trending Market Intelligence /marketintelligence/en/news-insights/trending/dpxLnSdPWN8n9Yp4RyAwlA2 content
Log in to other products

Login to Market Intelligence Platform

 /


Looking for more?

Contact Us

Request a Demo

You're one step closer to unlocking our suite of comprehensive and robust tools.

Fill out the form so we can connect you to the right person.

If your company has a current subscription with S&P Global Market Intelligence, you can register as a new user for access to the platform(s) covered by your license at Market Intelligence platform or S&P Capital IQ.

  • First Name*
  • Last Name*
  • Business Email *
  • Phone *
  • Company Name *
  • City *
  • We generated a verification code for you

  • Enter verification Code here*

* Required

Thank you for your interest in S&P Global Market Intelligence! We noticed you've identified yourself as a student. Through existing partnerships with academic institutions around the globe, it's likely you already have access to our resources. Please contact your professors, library, or administrative staff to receive your student login.

At this time we are unable to offer free trials or product demonstrations directly to students. If you discover that our solutions are not available to you, we encourage you to advocate at your university for a best-in-class learning experience that will help you long after you've completed your degree. We apologize for any inconvenience this may cause.

In This List

Fed's Evans: Keep raising rates; economy looks strong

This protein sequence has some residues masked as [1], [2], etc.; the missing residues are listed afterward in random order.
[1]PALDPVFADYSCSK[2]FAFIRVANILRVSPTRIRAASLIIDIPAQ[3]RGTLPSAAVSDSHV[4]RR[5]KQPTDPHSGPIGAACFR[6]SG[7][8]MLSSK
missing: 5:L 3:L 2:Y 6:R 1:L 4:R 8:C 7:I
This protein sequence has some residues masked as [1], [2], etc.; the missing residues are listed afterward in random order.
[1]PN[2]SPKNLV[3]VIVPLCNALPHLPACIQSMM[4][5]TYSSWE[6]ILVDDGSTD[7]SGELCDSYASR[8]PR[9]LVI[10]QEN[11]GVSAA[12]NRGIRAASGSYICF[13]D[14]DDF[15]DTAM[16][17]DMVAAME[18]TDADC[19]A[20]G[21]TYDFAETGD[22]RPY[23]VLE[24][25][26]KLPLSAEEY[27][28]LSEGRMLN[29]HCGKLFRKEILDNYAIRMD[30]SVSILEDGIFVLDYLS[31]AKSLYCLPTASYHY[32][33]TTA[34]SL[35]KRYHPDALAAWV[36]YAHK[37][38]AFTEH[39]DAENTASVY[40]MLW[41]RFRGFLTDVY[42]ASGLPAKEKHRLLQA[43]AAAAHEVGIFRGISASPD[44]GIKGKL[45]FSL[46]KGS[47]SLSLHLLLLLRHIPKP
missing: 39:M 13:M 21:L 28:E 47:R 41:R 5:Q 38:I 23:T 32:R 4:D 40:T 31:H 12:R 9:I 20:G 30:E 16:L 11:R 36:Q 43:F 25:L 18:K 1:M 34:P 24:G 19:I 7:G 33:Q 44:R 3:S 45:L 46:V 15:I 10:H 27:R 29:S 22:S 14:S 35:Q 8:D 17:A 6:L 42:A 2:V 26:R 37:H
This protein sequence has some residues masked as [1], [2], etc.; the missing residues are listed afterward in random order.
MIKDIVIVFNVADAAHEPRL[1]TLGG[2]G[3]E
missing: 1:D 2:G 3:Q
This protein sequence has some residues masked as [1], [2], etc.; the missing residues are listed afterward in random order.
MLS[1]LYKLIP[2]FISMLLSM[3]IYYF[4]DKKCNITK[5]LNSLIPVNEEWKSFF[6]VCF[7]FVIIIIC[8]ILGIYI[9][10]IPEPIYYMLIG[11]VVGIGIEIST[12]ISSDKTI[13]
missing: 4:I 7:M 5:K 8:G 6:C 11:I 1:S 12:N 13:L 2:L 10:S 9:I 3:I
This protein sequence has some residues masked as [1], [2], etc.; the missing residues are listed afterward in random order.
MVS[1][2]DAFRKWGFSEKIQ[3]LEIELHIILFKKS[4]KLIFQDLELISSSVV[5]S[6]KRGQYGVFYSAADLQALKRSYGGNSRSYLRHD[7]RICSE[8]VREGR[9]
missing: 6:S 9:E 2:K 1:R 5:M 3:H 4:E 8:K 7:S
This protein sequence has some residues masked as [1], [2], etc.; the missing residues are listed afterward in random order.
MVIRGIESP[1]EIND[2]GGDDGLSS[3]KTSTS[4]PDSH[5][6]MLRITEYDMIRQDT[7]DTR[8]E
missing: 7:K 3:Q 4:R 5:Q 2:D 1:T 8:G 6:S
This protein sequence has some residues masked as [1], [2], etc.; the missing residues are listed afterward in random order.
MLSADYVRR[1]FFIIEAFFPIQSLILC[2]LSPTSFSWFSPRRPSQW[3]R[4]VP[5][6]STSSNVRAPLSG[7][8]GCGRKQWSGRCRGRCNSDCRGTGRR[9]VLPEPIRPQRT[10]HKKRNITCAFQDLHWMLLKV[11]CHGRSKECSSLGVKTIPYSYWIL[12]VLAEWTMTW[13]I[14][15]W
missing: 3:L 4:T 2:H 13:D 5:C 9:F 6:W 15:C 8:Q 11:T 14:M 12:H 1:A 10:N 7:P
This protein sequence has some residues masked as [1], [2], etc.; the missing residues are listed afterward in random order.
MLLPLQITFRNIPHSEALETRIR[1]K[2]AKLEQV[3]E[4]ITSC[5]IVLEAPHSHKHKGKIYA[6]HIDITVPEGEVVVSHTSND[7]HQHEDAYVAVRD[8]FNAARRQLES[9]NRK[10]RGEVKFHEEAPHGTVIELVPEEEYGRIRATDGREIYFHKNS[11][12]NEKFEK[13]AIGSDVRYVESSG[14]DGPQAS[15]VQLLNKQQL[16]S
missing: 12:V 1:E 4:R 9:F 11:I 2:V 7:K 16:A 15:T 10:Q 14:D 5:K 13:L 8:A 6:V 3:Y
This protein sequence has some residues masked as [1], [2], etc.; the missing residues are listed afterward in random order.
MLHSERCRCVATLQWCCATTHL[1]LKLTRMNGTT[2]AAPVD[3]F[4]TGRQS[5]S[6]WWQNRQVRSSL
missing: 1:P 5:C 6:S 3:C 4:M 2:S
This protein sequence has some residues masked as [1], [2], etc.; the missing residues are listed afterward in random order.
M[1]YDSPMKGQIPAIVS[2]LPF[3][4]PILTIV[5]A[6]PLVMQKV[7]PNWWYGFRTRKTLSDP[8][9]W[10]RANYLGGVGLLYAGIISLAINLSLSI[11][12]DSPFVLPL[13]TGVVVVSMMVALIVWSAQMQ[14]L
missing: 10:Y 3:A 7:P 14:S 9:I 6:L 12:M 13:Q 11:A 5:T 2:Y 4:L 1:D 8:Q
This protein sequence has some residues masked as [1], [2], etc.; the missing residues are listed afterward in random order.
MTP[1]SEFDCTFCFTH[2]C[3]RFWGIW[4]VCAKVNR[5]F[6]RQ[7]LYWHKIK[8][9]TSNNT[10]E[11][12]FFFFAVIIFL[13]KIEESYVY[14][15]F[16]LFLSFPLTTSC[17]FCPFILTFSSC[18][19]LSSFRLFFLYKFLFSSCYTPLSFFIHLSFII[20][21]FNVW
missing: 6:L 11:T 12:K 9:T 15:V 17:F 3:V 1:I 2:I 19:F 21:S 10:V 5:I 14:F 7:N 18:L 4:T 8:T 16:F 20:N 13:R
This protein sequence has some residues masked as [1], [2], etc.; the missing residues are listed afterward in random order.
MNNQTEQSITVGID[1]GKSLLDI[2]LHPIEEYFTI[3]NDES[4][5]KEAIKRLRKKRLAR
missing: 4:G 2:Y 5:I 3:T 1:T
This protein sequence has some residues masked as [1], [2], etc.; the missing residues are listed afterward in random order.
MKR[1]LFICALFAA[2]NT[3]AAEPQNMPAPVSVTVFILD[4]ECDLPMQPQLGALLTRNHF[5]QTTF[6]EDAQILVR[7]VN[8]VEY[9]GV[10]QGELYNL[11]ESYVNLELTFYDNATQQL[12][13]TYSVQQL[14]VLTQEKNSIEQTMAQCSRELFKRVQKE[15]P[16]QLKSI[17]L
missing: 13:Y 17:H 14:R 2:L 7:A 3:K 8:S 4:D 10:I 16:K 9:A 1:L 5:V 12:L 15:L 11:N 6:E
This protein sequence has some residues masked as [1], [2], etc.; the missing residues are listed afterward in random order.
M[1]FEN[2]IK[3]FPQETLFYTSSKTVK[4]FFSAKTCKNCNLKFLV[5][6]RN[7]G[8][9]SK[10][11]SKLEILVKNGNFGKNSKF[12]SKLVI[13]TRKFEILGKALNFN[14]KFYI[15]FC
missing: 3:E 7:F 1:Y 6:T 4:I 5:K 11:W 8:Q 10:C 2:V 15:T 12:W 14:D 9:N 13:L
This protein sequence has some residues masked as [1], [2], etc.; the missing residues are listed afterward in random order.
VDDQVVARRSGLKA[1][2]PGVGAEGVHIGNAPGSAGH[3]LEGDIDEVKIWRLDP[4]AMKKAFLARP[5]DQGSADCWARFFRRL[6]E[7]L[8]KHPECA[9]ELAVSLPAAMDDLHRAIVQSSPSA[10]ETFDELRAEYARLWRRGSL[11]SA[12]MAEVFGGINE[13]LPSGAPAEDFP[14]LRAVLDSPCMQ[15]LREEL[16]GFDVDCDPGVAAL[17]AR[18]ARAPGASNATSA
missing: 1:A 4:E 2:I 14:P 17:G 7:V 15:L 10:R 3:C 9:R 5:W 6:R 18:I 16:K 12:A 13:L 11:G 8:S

Street Talk Episode 68 - As many investors zig away from bank stocks, 2 vets in the space zag toward them

Street Talk Episode 66 - Community banks tap the debt markets while the getting is good

Street Talk Episode 67 - Veteran investor tabs Mick Mulvaney to help with latest financial stock-focused fund

Street Talk Episode 65 - Deferral practices trap US bank portfolios in purgatory


Fed's Evans: Keep raising rates; economy looks strong

The Federal Reserve should continue raising interest rates to at least a neutral level, Chicago Federal Reserve President Charles Evans said in an Oct. 12 CNBC interview.

Evans said the Fed should pursue at least a neutral federal funds rate after years of accommodative policy. The Fed defines a neutral rate as one that neither encourages nor restricts economic growth.

The Chicago Fed president cited inflation reaching the Fed's 2% target level as one of the reasons to keep raising rates. He also told CNBC the fundamentals of the U.S. economy look strong.

Evans declined to comment to CNBC about President Donald Trump's criticism of the Fed in recent days for rising market volatility.

Evans serves as an alternate voting member of the Federal Open Market Committee this year and is set to have a vote in 2019.